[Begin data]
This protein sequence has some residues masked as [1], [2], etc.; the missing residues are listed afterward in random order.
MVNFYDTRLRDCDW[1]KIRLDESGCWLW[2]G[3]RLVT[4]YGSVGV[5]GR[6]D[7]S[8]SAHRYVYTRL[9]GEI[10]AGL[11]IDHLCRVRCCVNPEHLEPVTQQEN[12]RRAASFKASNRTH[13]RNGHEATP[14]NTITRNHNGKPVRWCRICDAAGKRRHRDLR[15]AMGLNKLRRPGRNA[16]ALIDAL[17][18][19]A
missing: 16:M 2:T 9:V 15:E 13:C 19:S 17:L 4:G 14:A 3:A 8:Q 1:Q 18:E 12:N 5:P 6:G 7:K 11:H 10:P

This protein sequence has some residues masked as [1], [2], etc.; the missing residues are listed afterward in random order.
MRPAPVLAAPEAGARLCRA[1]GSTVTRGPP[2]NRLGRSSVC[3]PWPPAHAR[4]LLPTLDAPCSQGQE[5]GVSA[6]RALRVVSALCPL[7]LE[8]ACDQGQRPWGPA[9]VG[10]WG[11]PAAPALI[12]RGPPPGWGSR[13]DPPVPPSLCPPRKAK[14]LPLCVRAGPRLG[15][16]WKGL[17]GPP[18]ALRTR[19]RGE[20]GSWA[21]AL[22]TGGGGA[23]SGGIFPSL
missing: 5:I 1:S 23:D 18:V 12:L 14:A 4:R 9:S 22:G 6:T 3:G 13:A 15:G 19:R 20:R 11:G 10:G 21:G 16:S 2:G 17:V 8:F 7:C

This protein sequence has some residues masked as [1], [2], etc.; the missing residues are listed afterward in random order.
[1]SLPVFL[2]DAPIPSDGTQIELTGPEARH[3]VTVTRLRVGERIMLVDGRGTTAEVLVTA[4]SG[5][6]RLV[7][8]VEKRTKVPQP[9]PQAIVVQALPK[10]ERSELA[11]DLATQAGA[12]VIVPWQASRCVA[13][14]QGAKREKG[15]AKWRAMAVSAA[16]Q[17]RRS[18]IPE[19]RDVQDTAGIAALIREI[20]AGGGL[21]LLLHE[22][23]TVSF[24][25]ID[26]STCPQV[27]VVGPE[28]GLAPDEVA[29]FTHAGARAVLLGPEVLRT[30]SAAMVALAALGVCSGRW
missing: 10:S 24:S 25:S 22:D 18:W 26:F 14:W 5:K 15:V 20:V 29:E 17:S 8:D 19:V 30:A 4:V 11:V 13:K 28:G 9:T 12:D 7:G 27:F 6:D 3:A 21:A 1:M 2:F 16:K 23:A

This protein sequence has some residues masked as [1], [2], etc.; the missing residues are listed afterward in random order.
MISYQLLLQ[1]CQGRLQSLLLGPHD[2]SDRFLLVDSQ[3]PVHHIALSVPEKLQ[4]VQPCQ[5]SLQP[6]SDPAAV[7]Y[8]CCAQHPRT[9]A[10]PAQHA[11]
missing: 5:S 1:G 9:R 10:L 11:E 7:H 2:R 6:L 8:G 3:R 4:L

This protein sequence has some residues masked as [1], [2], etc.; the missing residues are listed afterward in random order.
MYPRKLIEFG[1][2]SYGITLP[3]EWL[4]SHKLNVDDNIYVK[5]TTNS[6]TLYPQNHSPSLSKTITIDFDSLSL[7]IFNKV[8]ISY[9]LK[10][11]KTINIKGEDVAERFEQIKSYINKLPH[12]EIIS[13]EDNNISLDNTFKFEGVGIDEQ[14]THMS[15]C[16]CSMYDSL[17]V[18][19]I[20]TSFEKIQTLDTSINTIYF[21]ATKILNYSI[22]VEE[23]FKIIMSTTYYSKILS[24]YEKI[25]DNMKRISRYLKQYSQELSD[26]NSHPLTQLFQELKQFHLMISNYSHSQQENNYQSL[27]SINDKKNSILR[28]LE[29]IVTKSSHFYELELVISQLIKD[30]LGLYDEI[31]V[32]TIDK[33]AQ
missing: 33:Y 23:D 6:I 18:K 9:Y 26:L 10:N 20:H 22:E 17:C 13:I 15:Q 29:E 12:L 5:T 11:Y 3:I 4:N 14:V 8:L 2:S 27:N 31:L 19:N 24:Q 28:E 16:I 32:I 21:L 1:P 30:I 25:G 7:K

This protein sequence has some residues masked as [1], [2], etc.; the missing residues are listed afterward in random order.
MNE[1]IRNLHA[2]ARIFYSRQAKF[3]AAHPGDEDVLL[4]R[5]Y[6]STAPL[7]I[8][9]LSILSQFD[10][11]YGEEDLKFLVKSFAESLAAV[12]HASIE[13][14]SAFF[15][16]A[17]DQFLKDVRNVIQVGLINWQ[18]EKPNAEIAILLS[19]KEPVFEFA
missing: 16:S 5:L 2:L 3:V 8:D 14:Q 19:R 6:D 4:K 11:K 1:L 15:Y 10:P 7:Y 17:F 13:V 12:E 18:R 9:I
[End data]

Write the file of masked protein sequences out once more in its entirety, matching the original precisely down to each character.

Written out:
This protein sequence has some residues masked as [1], [2], etc.; the missing residues are listed afterward in random order.
MVNFYDTRLRDCDW[1]KIRLDESGCWLW[2]G[3]RLVT[4]YGSVGV[5]GR[6]D[7]S[8]SAHRYVYTRL[9]GEI[10]AGL[11]IDHLCRVRCCVNPEHLEPVTQQEN[12]RRAASFKASNRTH[13]RNGHEATP[14]NTITRNHNGKPVRWCRICDAAGKRRHRDLR[15]AMGLNKLRRPGRNA[16]ALIDAL[17][18][19]A
missing: 16:M 2:T 9:V 15:E 13:C 19:S 17:L 4:G 14:A 3:A 8:Q 1:Q 18:E 12:N 5:P 6:G 7:K 11:H 10:P

This protein sequence has some residues masked as [1], [2], etc.; the missing residues are listed afterward in random order.
MRPAPVLAAPEAGARLCRA[1]GSTVTRGPP[2]NRLGRSSVC[3]PWPPAHAR[4]LLPTLDAPCSQGQE[5]GVSA[6]RALRVVSALCPL[7]LE[8]ACDQGQRPWGPA[9]VG[10]WG[11]PAAPALI[12]RGPPPGWGSR[13]DPPVPPSLCPPRKAK[14]LPLCVRAGPRLG[15][16]WKGL[17]GPP[18]ALRTR[19]RGE[20]GSWA[21]AL[22]TGGGGA[23]SGGIFPSL
missing: 5:I 1:S 23:D 18:V 12:L 14:A 4:R 9:S 22:G 6:T 3:G 13:A 15:G 19:R 20:R 11:G 10:G 21:G 16:S 2:G 17:V 8:F 7:C

This protein sequence has some residues masked as [1], [2], etc.; the missing residues are listed afterward in random order.
[1]SLPVFL[2]DAPIPSDGTQIELTGPEARH[3]VTVTRLRVGERIMLVDGRGTTAEVLVTA[4]SG[5][6]RLV[7][8]VEKRTKVPQP[9]PQAIVVQALPK[10]ERSELA[11]DLATQAGA[12]VIVPWQASRCVA[13][14]QGAKREKG[15]AKWRAMAVSAA[16]Q[17]RRS[18]IPE[19]RDVQDTAGIAALIREI[20]AGGGL[21]LLLHE[22][23]TVSF[24][25]ID[26]STCPQV[27]VVGPE[28]GLAPDEVA[29]FTHAGARAVLLGPEVLRT[30]SAAMVALAALGVCSGRW
missing: 10:S 24:S 25:S 22:D 18:W 26:F 14:W 5:K 15:V 20:V 29:E 17:S 8:D 19:V 30:A 4:V 11:V 13:K 28:G 9:T 12:D 7:G 27:F 6:D 3:A 21:A 1:M 2:F 16:K 23:A

This protein sequence has some residues masked as [1], [2], etc.; the missing residues are listed afterward in random order.
MISYQLLLQ[1]CQGRLQSLLLGPHD[2]SDRFLLVDSQ[3]PVHHIALSVPEKLQ[4]VQPCQ[5]SLQP[6]SDPAAV[7]Y[8]CCAQHPRT[9]A[10]PAQHA[11]
missing: 5:S 1:G 9:R 10:L 11:E 7:H 2:R 6:L 8:G 3:R 4:L

This protein sequence has some residues masked as [1], [2], etc.; the missing residues are listed afterward in random order.
MYPRKLIEFG[1][2]SYGITLP[3]EWL[4]SHKLNVDDNIYVK[5]TTNS[6]TLYPQNHSPSLSKTITIDFDSLSL[7]IFNKV[8]ISY[9]LK[10][11]KTINIKGEDVAERFEQIKSYINKLPH[12]EIIS[13]EDNNISLDNTFKFEGVGIDEQ[14]THMS[15]C[16]CSMYDSL[17]V[18][19]I[20]TSFEKIQTLDTSINTIYF[21]ATKILNYSI[22]VEE[23]FKIIMSTTYYSKILS[24]YEKI[25]DNMKRISRYLKQYSQELSD[26]NSHPLTQLFQELKQFHLMISNYSHSQQENNYQSL[27]SINDKKNSILR[28]LE[29]IVTKSSHFYELELVISQLIKD[30]LGLYDEI[31]V[32]TIDK[33]AQ
missing: 33:Y 23:D 6:I 18:K 9:Y 26:L 10:N 20:H 22:E 17:C 13:I 15:Q 29:E 12:L 5:T 11:Y 3:I 4:N 14:V 8:L 2:S 27:N 31:L 19:N 24:Q 28:E 16:I 32:I 21:L 1:P 30:I 25:G 7:K

This protein sequence has some residues masked as [1], [2], etc.; the missing residues are listed afterward in random order.
MNE[1]IRNLHA[2]ARIFYSRQAKF[3]AAHPGDEDVLL[4]R[5]Y[6]STAPL[7]I[8][9]LSILSQFD[10][11]YGEEDLKFLVKSFAESLAAV[12]HASIE[13][14]SAFF[15][16]A[17]DQFLKDVRNVIQVGLINWQ[18]EKPNAEIAILLS[19]KEPVFEFA
missing: 16:S 5:L 2:L 3:V 8:D 14:Q 19:R 6:D 4:K 11:K 1:L 15:Y 10:P 7:Y 17:F 13:V 12:E 18:R 9:I